Coryn v. City of Moline, 71 Ill. 2d 194 (1978)

March 23, 1978 · Illinois Supreme Court · No. 50005
71 Ill. 2d 194

(No. 50005.

JOSEPH B. CORYN, Appellant, v. THE CITY OF MOLINE et al., Appellees.

Opinion filed March 23, 1978.

*198William M. Walker and James J. Coryn, of Rock Island (Coryn, Walker & Meehan, of counsel), for appellant.

Stuart R. Lefstein, of Rock Island (Katz, McAndrews, Durkee & Telleen, of counsel), for appellees.

Klein, Thorpe & Jenkins, of Chicago (Arthur C. Thorpe and Terrence M. Barnicle, of counsel), and Pfeifer & Kelty, of Springfield, for amicus curiae the Illinois Municipal League.


delivered the opinion of the court:

This case involves the power of home rule units “to levy or impose additional taxes upon areas within their boundaries in the manner provided by law for the provision of special services to those areas and for the payment of debt incurred in order to provide those special services” pursuant to section 6(/)(2) of article VII of our constitution (Ill. Const. 1970, art. VII, sec. 6(l)(2)) and “An Act to provide the manner of levying or imposing taxes for the provision of special services***” (Ill. Rev. Stat. 1975, ch. 120, par. 1301 etseq. (hereinafter referred to as the “Special Services Act”)).

The city of Moline enacted an ordinance designating an area within its boundaries as “City of Moline Special Service Area Number One,” within which property would be subject to additional taxes to fund the building and maintenance of ashopping mall. Plaintiff, Joseph B. Coryn, an owner of property located within the proposed special service area, brought this action in the circuit court of Rock Island County, seeking to enjoin the defendants, the city of Moline, and its mayor, its clerk and its treasurer, from executing the ordinance. Plaintiff’s theory was that, because the mall involved more than just a “service,” and *199because the “benefits” of the proposed mall would extend to the city as a whole rather than to the special service area in particular, the proposed shopping mall did not qualify for treatment as a “special service” to his area, and that, even if it did so qualify, financing the mall through the imposition of additional tax on his property would deprive him of property without due process of law. Plaintiff also objected to the statutory procedure for vetoing the plan, which required a petition signed by 51 percent of the local electors, as well as by 51 percent of the owners of record of property within the area (Ill. Rev. Stat. 1973, ch. 120, par. 1309). He claimed that requiring him to obtain the signatures of persons who did not own land subject to tax also deprived him of property without due process of law, and constituted “an invalid delegation of taxing authority.”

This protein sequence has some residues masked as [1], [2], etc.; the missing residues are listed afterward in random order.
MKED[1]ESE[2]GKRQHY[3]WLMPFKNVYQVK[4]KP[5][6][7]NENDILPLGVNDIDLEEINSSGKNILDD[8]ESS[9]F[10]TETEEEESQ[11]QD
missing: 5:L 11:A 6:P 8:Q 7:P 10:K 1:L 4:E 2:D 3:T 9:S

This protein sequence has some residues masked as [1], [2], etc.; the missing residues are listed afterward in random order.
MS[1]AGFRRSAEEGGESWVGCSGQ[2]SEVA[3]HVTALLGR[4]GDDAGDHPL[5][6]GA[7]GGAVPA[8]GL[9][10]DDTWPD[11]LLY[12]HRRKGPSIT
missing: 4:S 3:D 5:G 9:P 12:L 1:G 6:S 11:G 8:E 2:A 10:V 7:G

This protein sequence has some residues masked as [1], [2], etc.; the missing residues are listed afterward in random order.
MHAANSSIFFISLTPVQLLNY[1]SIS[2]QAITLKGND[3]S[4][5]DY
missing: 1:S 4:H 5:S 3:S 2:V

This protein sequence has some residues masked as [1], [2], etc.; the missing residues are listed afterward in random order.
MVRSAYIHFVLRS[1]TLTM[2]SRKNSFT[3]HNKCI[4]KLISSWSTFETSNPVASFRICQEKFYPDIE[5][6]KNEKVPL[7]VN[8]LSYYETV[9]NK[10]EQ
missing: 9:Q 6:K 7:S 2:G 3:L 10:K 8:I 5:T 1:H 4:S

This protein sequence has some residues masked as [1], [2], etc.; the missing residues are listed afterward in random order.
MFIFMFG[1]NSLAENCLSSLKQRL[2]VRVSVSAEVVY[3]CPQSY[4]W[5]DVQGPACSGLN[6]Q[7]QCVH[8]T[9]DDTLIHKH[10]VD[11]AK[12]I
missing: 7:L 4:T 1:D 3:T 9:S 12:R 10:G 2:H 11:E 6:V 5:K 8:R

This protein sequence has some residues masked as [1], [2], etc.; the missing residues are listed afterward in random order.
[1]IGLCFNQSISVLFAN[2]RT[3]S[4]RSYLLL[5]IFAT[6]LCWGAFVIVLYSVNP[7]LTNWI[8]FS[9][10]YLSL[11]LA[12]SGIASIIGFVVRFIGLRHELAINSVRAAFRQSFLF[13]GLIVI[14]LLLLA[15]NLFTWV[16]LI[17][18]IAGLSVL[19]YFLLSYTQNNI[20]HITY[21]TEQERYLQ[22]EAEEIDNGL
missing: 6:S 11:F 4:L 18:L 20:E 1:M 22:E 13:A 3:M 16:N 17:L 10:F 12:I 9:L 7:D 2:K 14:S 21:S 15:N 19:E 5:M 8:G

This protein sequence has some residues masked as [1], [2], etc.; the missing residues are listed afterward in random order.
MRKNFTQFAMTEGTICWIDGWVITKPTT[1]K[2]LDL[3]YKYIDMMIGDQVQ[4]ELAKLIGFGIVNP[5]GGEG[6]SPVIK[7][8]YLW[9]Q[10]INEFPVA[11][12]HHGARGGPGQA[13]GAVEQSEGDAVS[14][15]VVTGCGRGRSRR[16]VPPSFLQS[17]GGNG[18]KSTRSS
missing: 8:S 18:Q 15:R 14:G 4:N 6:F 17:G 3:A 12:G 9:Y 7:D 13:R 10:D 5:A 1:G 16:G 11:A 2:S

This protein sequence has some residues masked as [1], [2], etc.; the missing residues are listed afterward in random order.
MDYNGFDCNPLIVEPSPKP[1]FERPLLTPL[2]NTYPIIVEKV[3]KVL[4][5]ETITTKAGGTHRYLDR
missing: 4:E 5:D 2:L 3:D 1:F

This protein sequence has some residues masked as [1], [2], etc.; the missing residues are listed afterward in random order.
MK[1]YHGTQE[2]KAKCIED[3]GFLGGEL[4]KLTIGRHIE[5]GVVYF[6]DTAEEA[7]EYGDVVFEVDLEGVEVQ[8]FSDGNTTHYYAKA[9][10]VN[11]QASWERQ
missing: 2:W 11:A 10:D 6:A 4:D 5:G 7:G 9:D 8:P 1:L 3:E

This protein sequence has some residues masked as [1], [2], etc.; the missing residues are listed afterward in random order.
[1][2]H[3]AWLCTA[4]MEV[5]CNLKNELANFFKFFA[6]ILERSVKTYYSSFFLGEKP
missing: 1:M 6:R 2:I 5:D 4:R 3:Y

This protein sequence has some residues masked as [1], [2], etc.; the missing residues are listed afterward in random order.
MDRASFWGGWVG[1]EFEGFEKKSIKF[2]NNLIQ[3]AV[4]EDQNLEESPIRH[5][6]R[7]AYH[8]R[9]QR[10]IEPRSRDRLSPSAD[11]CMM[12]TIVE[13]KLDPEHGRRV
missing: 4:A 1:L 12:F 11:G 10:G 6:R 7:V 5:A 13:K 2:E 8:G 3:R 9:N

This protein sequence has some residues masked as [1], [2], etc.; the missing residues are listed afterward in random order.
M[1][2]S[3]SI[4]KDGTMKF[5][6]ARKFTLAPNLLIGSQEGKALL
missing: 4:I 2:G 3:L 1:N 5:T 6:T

The circuit court granted defendants’ motion for judgment on the pleadings and dismissal of the complaint pursuant to section 45 of the Civil Practice Act (Ill. Rev. Stat. 1975, ch. 110, par. 45).

After his post-trial motion was denied, plaintiff filed a notice of appeal to the appellate court, and we granted defendants’ motion to transfer the cause directly to this court pursuant to Supreme Court Rule 302(b) (58 Ill. 2d R. 302(b)). We affirm.

An ordinance adopted by a local unit of government, which purports to exercise a power vested in that local unit of government by our constitution (and statutes, if applicable), is presumptively valid. (See generally Williams v. City of Chicago (1977), 66 Ill. 2d 423, 432-33.) To justify his request for an injunction against the execution of such an ordinance plaintiff had the burden of pleading facts which, if proved, would have established that the tax was unauthorized because the ordinance was unauthorized, unconstitutional or otherwise invalid. (See generally La Salle National Bank v. County of Cook (1974), 57 Ill. 2d *200318.) We agree with the circuit court that plaintiff has failed to plead such facts.

First, plaintiff has failed to plead facts which would have established that the proposed shopping mall is not a “special service” as that term is used in the Constitution and in the Special Services Act.

The constitutional meaning of the term is the controlling one, because section 6(Z) of article VII of our constitution expressly prohibits the legislature from limiting the power of home rule units to create special service areas. The scope of the legislature’s role is limited to providing the “manner” or procedure for the creation of such areas. We thus construe the scope of the statutory definition of “special services” to be coextensive with that of the constitutional provision.

As with any constitutional or statutory provision, the best indication of the intent of the drafters is the language which they voted to adopt. Here, that language, “special services,” not only is itself very broad and unqualified, but “shall be construed liberally” (Ill. Const. 1970, art. VII, sec. 6(m)). Construed liberally, the power to establish special service areas is broad enough to encompass the proposed shopping mall at issue in this case.